She serves as the UK Treasury’s special envoy for fintech, and is a tech ambassador for the Mayor of London. She sits on the board of Tech City and is regularly spotted doing punditry at 5am on the BBC, suggesting the secret to her success is never getting any shut-eye.
Previous rank: 86 Twitter: @eileentso
41. Azmat Yusuf, the man revolutionizing everyone’s commute
Azmat Yusuf has been quietly building a transportation powerhouse in Citymapper, the free transport app that shows you the best way to travel through a city by public transport. It blazed a trail for consumer transportation apps, and some of its features are now being copied by giants like Uber and Google.
Yusuf studied at the University of Pennsylvania, before going on to an MBA at the prestigious INSEAD in France. He worked at World Bank and Google before starting Citymapper in 2011.
This year, Citymapper launched a novel new product – a subscription travel-card that bundles different transport options together. Citymapper has legions of devoted users, but there has long been the question hanging over it of how it can make money; the Citymapper Pass offers one possible revenue stream for the company.
Total amount raised: $50 million Headcount: 52 Previous rank: 32
40. Ian Russell sparked a debate on self-harm after his teen daughter Molly took her own life, prompting Instagram to change one of its policies
Ian Russell is the father of Molly Russell, the British teen who tragically took her own life in 2017.
After her death, her family discovered distressing material about depression and suicide on her Instagram account and felt this contributed to her death.
Ian Russell spoke publicly about his concerns in an interview with the BBC in January 2019, prompting a national debate about social media, its popularity with younger users, and the potentially detrimental impacts it could have. Up until this point, Facebook-owned Instagram had escaped close scrutiny around how it impacted users, being seen as the friendlier, more wholesome version of Facebook.
Nationwide sympathy for the Russell family intensified pressure on politicians to regulate social media firms for harmful content, and on the companies themselves to alter their policies.
This year, the government published its proposals for regulating harmful content on the internet. And Instagram boss Adam Mosseri announced that the company was changing its policies and would not longer allow graphic images which contain self-harm to be posted on the platform.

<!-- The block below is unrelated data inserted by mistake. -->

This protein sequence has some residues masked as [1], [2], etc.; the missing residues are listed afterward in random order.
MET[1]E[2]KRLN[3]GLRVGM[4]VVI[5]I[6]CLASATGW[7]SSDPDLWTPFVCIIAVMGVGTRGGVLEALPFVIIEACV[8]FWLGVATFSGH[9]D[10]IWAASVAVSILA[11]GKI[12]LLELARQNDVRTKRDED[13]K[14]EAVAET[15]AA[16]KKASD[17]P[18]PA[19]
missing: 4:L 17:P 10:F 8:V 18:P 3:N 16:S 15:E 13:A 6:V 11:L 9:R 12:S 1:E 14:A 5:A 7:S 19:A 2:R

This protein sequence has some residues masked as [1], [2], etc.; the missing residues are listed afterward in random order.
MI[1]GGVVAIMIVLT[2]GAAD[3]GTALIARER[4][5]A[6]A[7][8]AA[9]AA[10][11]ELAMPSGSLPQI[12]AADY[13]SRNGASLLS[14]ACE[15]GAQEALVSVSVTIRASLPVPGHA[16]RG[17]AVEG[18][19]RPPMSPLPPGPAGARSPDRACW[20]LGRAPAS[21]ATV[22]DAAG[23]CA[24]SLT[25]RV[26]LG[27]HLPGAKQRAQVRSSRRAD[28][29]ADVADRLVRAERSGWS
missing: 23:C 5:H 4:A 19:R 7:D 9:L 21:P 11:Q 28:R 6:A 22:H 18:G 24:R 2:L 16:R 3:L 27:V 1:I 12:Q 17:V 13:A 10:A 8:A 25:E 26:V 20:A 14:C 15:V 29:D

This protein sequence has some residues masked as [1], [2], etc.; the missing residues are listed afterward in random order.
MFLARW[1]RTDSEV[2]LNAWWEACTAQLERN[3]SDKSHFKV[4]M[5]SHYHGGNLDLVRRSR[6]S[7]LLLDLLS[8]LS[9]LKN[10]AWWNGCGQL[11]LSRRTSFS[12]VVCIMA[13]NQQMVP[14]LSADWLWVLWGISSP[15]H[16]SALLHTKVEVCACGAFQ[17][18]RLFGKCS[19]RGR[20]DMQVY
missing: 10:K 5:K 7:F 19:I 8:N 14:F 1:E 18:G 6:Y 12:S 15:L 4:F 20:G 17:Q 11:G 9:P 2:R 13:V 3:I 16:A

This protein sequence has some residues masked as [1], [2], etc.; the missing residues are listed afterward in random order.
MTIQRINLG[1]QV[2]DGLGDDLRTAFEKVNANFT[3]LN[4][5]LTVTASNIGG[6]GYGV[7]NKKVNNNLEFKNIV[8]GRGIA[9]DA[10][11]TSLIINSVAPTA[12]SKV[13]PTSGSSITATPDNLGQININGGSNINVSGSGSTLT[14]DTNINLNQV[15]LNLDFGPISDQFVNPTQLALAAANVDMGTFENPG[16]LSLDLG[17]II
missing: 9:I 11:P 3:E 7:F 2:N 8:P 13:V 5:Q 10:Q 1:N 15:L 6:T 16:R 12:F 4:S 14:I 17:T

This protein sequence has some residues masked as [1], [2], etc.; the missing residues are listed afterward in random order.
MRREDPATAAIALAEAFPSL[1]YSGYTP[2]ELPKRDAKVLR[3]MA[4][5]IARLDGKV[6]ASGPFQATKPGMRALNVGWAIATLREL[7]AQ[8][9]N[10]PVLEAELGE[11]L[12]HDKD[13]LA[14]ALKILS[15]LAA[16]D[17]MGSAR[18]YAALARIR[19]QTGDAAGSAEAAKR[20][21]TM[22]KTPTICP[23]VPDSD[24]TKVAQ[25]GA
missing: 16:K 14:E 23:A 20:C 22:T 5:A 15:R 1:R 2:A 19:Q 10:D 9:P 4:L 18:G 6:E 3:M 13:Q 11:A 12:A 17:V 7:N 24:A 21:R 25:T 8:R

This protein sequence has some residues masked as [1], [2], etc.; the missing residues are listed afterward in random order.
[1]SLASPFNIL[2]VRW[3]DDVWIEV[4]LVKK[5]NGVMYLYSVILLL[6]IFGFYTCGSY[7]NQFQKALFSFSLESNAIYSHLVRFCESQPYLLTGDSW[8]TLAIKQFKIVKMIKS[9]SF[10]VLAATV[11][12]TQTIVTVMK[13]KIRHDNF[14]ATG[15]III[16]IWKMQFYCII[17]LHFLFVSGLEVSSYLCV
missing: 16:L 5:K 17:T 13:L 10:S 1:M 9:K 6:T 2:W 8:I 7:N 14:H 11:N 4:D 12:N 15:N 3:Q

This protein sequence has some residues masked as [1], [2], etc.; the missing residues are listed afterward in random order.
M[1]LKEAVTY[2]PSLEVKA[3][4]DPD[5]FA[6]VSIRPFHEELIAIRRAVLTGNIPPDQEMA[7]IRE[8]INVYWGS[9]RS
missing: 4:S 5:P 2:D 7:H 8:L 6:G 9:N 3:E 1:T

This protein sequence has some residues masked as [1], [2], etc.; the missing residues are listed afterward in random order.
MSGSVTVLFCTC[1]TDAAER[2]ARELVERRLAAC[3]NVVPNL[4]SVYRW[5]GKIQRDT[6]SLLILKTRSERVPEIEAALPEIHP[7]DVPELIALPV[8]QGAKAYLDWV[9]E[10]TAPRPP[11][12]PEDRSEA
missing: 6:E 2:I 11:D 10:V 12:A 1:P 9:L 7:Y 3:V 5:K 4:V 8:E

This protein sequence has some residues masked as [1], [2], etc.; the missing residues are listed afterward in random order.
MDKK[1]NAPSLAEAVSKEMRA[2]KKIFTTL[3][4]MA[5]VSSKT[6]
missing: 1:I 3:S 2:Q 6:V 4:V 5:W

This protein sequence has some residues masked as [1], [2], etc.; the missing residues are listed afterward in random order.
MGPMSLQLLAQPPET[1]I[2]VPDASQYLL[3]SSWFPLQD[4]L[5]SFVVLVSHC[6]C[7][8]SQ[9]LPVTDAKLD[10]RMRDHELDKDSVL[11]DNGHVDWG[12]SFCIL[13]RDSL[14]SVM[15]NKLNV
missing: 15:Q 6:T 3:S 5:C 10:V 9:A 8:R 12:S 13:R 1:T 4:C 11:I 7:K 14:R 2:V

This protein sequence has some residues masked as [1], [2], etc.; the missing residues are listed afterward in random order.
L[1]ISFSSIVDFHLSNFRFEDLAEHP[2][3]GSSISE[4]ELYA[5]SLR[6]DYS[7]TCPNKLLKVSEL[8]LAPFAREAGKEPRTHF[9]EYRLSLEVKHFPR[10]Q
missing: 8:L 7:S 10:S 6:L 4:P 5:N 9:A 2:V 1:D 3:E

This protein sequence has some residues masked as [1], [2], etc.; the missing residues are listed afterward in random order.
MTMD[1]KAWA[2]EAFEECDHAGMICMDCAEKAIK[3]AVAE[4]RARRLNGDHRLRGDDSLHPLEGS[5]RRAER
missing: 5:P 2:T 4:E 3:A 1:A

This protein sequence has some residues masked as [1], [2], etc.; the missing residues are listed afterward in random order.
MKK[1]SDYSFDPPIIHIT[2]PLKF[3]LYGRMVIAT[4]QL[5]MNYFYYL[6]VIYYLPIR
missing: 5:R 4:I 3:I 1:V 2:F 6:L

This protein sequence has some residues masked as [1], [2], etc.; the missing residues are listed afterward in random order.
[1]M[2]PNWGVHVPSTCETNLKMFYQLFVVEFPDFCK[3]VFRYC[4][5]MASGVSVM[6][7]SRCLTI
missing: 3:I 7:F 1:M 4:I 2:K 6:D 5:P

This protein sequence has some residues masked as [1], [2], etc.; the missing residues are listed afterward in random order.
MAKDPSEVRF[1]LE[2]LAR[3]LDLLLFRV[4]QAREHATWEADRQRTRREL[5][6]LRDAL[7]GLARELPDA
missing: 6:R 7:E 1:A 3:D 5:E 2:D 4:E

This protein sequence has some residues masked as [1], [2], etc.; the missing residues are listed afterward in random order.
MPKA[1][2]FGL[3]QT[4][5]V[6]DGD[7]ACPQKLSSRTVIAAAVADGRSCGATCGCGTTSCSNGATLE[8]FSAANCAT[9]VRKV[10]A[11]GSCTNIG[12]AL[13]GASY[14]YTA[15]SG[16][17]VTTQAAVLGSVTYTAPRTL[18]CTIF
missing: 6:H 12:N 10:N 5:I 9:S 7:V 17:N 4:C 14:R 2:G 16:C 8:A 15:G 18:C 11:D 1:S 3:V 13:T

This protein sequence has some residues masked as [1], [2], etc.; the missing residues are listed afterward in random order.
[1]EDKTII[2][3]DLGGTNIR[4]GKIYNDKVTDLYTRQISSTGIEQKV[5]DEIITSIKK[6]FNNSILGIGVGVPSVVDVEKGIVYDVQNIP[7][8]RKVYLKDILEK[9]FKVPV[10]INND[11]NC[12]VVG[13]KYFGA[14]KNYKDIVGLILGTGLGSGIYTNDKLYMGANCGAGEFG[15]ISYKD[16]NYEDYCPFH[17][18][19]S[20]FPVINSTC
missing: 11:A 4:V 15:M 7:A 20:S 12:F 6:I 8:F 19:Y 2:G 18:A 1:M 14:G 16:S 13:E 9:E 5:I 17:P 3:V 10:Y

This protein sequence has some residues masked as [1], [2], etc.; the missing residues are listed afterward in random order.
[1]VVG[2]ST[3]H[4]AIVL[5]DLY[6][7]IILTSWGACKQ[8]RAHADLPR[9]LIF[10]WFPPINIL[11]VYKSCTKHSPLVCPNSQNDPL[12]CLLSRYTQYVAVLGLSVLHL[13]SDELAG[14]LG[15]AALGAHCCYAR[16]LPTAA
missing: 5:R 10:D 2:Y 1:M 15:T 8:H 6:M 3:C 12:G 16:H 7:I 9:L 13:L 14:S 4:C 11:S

Previous rank: New entry
39. The woman helping Snapchat make money in new markets
Claire Valoti is Snap’s international VP overseeing every market outside of the US where Snapchat operates. She’s one of the most senior executives at the ephemeral photo-sharing app and an ad-industry veteran, joining in 2015 after working at Facebook.
The London-based exec’s role is now increasingly important as the US reaches internet saturation, and firms like Snap increase their focus on emerging markets.
Snap opened its first India office in August 2019, and released a redesigned version of its Android app in part to better appeal to these promising new markets.
Previous rank: 30 Twitter: @clairevaloti
38. British TikTok duo Amardeep “Magic” Singh and Pavan Singh
Married London couple Amardeep (aka “Magic Singh”) and Pavan Singh have found unexpected fame on viral video app TikTok, showing off their respective skills as a magician and henna artist.
While YouTube has become notorious for rewarding inflated personalities and inflammatory content, TikTok’s most famous stars are best known for their skills, be it dancing, lip-syncing, or, in the London-born duo’s case, magic tricks and henna.
“Magic” Singh makes eye-popping videos showing off his capabilities as a card sharp or illusionist, while Pavan makes soothing, inspiring footage of beautiful henna designs.
37. Hayden Wood and Amit Gudka are shaking up the renewable energy market
Hayden Wood and Amit Gudka met five years ago while working in the energy sector. Wood was a management consultant at Bain working with large energy suppliers and Gudka was a former Barclays energy trader. The duo were frustrated by seeing customers being forced to pay a premium for green energy and set about creating an affordable renewable energy company called Bulb.
They have been shaking up the market ever since. Bulb has signed up over 1.4 million households and remains one of the most competitive energy companies in terms of price. In 2018, it was listed as one of the fastest growing businesses in the UK.
It hasn’t been totally rosy for the young founders though – there has been increased scrutiny on its workng culture, after an investigation by the Telegraph in September 2019 reported some tensions at the firm.
Total amount raised: $74 million Headcount: 450 Previous rank: New entry Twitter: @haydenwd
36. Dr. Sandra Wachter, the academic holding AI to account
Dr. Sandra Wachter was made associate professor at Oxford University in May 2019, where she is a part of the Oxford Internet Institute. She specialises in the intersections between AI, ethics, and law, and has done extensive work on making algorithms easier to scrutinize for bias.
Her work on “counterfactual explanations,” i.e. statements which reveal which criteria algorithms are picking up on to make decisions, was picked up by Google in September 2018 and worked into its “What If” analysis tool.
Previous rank: New entry Twitter: @SandraWachter5
35. Brent Hoberman, accelerating a century of startups
Lastminute.com cofounder Brent Hoberman is one of the best-connected investors in Europe and his startup accelerator, Founders Factory, hit a couple of milestones this year.